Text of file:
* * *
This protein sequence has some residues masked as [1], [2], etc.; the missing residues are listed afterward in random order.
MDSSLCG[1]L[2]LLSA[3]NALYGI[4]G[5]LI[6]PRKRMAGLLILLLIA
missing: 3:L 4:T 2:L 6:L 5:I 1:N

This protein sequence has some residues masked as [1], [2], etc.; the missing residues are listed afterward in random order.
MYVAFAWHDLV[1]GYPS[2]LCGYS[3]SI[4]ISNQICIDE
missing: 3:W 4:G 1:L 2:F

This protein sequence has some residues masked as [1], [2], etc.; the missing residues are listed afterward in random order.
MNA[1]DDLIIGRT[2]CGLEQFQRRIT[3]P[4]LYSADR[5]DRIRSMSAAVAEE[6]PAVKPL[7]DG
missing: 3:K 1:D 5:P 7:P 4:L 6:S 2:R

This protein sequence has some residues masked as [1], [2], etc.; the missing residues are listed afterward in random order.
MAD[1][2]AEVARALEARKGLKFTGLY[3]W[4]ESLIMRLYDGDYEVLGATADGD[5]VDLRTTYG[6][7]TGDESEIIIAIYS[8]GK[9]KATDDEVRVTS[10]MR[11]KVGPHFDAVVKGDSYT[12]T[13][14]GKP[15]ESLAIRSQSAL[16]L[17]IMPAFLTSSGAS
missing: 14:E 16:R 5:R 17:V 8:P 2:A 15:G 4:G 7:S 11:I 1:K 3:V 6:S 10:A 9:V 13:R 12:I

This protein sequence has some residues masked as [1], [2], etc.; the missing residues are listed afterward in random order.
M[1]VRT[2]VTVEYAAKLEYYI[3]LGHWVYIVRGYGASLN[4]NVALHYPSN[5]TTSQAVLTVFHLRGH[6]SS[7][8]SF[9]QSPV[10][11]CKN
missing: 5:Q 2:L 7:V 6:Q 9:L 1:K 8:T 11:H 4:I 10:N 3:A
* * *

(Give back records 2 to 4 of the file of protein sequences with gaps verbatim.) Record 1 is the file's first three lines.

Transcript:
This protein sequence has some residues masked as [1], [2], etc.; the missing residues are listed afterward in random order.
MYVAFAWHDLV[1]GYPS[2]LCGYS[3]SI[4]ISNQICIDE
missing: 3:W 4:G 1:L 2:F

This protein sequence has some residues masked as [1], [2], etc.; the missing residues are listed afterward in random order.
MNA[1]DDLIIGRT[2]CGLEQFQRRIT[3]P[4]LYSADR[5]DRIRSMSAAVAEE[6]PAVKPL[7]DG
missing: 3:K 1:D 5:P 7:P 4:L 6:S 2:R

This protein sequence has some residues masked as [1], [2], etc.; the missing residues are listed afterward in random order.
MAD[1][2]AEVARALEARKGLKFTGLY[3]W[4]ESLIMRLYDGDYEVLGATADGD[5]VDLRTTYG[6][7]TGDESEIIIAIYS[8]GK[9]KATDDEVRVTS[10]MR[11]KVGPHFDAVVKGDSYT[12]T[13][14]GKP[15]ESLAIRSQSAL[16]L[17]IMPAFLTSSGAS
missing: 14:E 16:R 5:R 17:V 8:P 2:A 15:G 4:G 7:S 11:I 1:K 3:V 6:S 10:A 9:V 13:R 12:I